“The miracle was turned into a song,” the farmer declared, shooing the ass on with his cap.

Leaving the square through the Dovecote gate, the green fields of the city stretched out before the eye, within a circle of sterile, ochre hills.  The path of the river could be made out by the tall poplar trees that lined its banks.  The dovecot was near the gate: round, with a hipped tile roof and lines of small holes for the birds under the eaves.  They would whitewash the dovecot for the day of the Ascension, and once it was done, and a new coat of red ochre had been put on the door, the painter would come and repaint the legend over the door:  The Dovecot of Bravas de Rey.  The road that came up from the meadow to the city divided in two when it came to the dovecot, then reunited in the shadow of a fig tree, right next to the moat in the shadow of the gate.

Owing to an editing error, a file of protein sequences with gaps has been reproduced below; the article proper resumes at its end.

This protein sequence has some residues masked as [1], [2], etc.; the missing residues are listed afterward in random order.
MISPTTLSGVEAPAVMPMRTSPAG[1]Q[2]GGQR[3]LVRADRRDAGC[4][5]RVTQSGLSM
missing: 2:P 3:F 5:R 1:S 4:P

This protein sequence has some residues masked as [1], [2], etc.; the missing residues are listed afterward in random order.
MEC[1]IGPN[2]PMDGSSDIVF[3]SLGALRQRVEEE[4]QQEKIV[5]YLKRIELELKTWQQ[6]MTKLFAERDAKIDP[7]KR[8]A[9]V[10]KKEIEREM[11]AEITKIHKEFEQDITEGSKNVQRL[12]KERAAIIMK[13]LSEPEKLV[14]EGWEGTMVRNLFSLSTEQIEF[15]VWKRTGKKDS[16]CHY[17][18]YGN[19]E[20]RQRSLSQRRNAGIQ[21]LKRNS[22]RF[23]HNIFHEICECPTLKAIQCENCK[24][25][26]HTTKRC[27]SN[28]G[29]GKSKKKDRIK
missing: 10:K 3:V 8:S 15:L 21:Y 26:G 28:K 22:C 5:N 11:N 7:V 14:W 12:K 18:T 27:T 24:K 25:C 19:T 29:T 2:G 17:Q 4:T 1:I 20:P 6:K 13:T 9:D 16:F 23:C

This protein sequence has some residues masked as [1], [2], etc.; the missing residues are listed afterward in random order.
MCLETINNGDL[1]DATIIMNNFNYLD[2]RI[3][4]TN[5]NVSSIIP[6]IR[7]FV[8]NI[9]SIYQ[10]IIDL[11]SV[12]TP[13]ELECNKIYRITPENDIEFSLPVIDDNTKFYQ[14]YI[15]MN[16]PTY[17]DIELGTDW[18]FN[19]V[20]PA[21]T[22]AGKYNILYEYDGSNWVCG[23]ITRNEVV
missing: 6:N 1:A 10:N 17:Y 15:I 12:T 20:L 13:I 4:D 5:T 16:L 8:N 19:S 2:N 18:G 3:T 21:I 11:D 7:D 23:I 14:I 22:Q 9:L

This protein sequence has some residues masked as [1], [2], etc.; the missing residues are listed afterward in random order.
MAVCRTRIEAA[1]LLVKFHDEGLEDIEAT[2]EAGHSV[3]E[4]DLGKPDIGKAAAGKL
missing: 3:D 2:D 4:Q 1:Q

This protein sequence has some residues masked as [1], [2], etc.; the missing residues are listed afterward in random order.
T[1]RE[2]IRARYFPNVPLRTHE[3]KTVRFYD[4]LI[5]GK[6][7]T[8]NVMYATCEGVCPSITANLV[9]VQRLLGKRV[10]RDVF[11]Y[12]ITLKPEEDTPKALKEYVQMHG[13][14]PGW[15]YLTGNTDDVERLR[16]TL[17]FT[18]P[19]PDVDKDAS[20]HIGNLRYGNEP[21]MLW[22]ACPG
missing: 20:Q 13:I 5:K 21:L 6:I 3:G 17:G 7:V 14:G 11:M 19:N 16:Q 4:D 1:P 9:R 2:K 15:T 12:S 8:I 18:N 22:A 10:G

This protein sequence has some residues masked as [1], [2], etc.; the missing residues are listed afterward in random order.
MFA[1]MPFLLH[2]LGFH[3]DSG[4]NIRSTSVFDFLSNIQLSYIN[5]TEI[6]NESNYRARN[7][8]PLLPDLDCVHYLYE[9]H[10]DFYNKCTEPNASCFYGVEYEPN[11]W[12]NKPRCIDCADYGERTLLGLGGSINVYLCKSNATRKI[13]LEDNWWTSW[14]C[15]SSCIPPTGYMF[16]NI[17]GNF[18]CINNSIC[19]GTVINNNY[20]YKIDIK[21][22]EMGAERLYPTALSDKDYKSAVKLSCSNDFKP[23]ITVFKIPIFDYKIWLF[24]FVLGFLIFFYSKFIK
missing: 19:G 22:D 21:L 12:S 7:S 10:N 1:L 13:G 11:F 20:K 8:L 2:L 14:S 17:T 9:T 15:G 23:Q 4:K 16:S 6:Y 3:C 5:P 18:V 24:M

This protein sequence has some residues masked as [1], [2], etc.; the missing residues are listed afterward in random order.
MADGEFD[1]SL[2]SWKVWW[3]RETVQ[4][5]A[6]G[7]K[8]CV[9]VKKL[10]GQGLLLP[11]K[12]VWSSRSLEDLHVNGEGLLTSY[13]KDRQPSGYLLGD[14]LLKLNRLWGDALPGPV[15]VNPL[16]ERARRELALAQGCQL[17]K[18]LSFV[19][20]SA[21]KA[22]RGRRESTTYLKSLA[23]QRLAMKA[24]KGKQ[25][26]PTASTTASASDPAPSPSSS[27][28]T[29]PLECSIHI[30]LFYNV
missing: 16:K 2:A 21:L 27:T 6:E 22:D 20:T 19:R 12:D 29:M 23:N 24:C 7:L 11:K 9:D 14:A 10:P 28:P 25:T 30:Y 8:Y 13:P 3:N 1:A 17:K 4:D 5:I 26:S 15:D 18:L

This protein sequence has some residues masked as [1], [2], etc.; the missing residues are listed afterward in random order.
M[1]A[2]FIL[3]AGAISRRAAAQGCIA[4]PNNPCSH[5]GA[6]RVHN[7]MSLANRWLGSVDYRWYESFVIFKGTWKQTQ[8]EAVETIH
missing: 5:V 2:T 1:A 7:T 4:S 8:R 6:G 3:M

A man was seated on the stone bench against the side of the dovecot.  He got up, leaning on a thick walking stick, as if he were waking up with a start from a nap, and took a few steps to get a better view of the walls, which began the descent towards the ramparts, above the mill and the watering places, on an off-shoot of the river.  Amongst the dark, square stones grew valerian and, here and there, ivy crept as high as the battlements.  The winter rains had worked away at the foundations of a turret so that, eventually, it had fallen down.  Further down on the ramparts, clothing was hanging out to dry strung between the battlements.  In the breach that the fallen turret had left the gardens of the High School could be seen.  The man slowly made his way towards the moat, and before he arrived at the little wooden bridge, with his right foot, he pushed a pebble into the green waters where the white buttons of aquatic flowers were dotted about the surface.  He stopped next to the onion-sellers.